‘Why I walked out on Aljazeera’

The former public face of satellite news network Aljazeera has said he quit the station because he was “not very comfortable” with the new direction it was taking.

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By  Tim Addington Published  September 4, 2005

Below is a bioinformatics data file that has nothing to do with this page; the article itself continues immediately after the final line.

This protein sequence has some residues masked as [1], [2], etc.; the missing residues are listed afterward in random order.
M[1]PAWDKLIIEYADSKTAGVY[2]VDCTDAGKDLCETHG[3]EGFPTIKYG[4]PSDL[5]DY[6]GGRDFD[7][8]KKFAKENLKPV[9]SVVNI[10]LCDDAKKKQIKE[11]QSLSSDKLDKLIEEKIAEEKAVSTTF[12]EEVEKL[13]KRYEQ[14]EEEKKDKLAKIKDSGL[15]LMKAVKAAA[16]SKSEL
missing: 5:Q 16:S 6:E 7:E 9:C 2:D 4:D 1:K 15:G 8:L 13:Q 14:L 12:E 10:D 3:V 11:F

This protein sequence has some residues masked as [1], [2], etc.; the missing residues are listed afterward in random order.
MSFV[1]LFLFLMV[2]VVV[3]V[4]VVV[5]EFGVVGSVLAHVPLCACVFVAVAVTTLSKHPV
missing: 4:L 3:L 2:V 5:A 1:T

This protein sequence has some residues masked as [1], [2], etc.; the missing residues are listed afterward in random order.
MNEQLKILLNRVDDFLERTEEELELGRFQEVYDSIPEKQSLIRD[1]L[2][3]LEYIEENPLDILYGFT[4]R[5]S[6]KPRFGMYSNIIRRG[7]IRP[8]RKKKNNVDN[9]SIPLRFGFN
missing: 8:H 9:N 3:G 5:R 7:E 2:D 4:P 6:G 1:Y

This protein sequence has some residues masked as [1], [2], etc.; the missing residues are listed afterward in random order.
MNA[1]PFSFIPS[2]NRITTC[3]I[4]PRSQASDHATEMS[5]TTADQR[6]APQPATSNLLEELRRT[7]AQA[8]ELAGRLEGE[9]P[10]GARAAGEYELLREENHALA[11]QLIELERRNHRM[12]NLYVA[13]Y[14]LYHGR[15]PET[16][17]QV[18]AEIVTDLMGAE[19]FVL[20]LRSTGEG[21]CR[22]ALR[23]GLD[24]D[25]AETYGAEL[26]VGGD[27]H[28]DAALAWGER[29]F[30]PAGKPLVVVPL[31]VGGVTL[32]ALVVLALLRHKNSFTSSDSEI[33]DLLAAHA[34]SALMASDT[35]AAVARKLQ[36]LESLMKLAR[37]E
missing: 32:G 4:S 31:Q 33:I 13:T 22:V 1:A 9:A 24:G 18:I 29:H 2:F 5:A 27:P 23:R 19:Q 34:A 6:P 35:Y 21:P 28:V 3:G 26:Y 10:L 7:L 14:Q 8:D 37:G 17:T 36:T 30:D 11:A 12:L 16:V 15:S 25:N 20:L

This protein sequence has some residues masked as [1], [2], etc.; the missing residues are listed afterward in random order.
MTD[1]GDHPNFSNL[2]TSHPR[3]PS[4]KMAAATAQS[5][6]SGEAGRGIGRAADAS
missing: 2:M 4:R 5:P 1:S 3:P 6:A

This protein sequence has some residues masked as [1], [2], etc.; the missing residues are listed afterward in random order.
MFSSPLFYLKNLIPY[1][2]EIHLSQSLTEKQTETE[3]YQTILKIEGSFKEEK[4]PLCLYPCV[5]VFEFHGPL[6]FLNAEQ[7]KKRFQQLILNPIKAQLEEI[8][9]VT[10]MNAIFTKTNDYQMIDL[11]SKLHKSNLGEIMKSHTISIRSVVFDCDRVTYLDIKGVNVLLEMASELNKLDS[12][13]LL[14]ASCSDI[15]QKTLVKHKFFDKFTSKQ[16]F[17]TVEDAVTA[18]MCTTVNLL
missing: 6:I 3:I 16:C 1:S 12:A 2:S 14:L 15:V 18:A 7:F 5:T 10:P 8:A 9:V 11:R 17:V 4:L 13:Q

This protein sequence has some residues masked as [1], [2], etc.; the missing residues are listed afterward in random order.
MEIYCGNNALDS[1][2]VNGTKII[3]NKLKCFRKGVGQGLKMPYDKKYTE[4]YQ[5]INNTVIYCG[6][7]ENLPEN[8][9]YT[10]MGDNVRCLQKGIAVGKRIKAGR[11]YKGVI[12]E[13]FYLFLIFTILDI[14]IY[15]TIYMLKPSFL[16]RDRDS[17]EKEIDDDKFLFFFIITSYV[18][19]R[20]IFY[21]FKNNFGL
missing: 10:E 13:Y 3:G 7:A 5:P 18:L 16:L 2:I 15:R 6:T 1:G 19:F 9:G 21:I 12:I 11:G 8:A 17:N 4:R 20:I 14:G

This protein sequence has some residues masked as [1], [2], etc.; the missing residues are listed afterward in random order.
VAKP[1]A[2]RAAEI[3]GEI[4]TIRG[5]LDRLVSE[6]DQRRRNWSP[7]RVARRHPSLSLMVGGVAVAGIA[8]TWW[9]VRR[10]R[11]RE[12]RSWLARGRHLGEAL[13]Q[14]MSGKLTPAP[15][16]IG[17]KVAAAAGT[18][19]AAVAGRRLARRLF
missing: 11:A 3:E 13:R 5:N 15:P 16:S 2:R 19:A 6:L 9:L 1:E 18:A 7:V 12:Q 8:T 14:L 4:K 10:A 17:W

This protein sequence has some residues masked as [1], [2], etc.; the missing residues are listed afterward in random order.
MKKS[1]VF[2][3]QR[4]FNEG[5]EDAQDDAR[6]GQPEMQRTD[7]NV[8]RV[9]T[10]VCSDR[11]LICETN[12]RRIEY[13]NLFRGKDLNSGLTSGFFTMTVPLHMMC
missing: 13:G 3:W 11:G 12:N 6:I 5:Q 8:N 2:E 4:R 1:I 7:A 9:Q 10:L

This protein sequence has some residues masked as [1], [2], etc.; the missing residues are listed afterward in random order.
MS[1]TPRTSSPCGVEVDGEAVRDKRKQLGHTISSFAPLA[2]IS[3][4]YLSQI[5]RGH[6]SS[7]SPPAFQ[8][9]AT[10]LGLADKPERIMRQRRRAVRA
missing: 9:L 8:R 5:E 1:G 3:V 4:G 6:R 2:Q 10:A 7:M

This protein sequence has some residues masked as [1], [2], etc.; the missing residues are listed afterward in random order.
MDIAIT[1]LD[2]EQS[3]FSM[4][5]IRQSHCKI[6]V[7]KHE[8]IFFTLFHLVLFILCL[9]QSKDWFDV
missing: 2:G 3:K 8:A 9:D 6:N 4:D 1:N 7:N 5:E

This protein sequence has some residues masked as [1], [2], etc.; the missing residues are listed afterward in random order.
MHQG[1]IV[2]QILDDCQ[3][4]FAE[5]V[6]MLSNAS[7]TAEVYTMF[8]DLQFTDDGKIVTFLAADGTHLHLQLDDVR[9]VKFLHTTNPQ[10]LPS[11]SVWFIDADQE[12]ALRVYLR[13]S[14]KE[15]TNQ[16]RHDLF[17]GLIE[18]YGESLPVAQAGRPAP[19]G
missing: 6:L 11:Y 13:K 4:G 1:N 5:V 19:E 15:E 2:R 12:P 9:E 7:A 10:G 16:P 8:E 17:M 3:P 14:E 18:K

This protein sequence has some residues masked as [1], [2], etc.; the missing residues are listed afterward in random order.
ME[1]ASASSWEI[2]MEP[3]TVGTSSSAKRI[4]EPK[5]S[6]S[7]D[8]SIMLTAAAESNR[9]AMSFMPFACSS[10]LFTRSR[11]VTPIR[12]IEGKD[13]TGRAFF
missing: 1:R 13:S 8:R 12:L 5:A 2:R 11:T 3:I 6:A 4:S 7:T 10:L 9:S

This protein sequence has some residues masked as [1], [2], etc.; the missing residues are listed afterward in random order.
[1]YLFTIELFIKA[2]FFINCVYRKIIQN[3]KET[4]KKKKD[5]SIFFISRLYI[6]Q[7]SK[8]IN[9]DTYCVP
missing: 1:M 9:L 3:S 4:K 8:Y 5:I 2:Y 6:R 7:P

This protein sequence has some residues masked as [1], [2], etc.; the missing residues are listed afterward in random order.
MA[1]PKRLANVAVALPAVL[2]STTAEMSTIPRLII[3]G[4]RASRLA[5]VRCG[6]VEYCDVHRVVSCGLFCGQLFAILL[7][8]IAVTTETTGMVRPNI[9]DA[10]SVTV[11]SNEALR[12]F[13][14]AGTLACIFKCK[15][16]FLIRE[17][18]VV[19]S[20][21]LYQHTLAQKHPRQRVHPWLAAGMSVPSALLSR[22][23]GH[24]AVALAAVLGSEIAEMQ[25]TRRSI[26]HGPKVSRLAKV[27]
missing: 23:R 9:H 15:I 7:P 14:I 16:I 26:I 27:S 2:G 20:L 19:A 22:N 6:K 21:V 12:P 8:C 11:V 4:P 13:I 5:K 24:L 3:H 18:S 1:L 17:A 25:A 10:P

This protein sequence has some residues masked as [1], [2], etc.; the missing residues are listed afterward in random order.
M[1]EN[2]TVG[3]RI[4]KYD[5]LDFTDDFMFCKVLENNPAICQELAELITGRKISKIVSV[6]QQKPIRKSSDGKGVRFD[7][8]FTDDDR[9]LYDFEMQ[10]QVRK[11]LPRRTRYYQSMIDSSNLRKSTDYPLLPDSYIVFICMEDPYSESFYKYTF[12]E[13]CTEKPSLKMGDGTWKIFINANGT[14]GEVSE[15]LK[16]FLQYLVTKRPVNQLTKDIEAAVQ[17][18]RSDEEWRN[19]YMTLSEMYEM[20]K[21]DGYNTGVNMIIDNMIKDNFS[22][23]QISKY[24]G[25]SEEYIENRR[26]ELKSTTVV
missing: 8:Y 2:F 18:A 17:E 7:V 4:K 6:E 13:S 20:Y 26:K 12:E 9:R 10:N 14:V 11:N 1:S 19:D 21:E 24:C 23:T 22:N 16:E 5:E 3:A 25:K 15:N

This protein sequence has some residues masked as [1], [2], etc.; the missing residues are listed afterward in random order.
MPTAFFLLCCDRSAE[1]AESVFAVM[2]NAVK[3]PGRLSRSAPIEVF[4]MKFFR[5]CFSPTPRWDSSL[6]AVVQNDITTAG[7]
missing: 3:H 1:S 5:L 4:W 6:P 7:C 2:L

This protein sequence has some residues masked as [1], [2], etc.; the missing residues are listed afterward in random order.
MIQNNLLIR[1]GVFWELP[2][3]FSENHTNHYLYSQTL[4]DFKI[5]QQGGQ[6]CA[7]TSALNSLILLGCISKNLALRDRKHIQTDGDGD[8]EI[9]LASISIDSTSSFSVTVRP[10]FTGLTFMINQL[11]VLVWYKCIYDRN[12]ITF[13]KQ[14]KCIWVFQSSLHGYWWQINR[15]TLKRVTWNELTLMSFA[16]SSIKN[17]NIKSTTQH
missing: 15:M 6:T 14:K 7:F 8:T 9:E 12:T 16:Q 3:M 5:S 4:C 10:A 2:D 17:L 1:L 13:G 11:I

The former public face of satellite news network Aljazeera has said he quit the station because he was “not very comfortable” with the new direction it was taking. Jihad Ali Ballout walked out in July after three-and-a-half years as its spokesman because of “professional” differences with the management at the Qatar-based news network. He has since been hired as director of corporate communications at rival news network Al Arabiya. “My decision to leave had both personal and professional angles,” Ballout said. “There were changes in direction at Aljazeera that made me think it was time to make a move. “I felt there was a new direction which I was not very comfortable with. There were subtle changes that I was not very happy with. I did my best work under pressure and perhaps I wasn’t getting that much pressure anymore. I didn’t feel that I would be able to sustain the impact I have had over three-and-a-half years.” Although refusing to go into details on why he quit Aljazeera, a statement issued by Al Arabiya announcing Ballout’s appointment said: “It is worthy to note that some weeks ago, regional media touched upon ‘professional diversions of view’ between Ballout and his former employer in Qatar pertaining to certain policies adopted by management that coincided with the launch of the ‘new look and content’ a couple of months ago, which is reported to have led to his move out of Doha.” Staff at Aljazeera are understood to be anxious that the company’s planned English language station, Aljazeera International, which is set to launch in the first quarter of 2006, will take resources away from the Arabic news network. Ballout took up his post at Aljazeera shortly after the September 11 terror attacks and was forced to defend the news network from critics in the United States who claimed the station was pursuing an anti-western agenda during the Iraq war. During the war United States forces mistakenly shelled the station’s Baghdad bureau as they entered the Iraqi capital. Nobody from Aljazeera was available to talk about Ballout’s departure.

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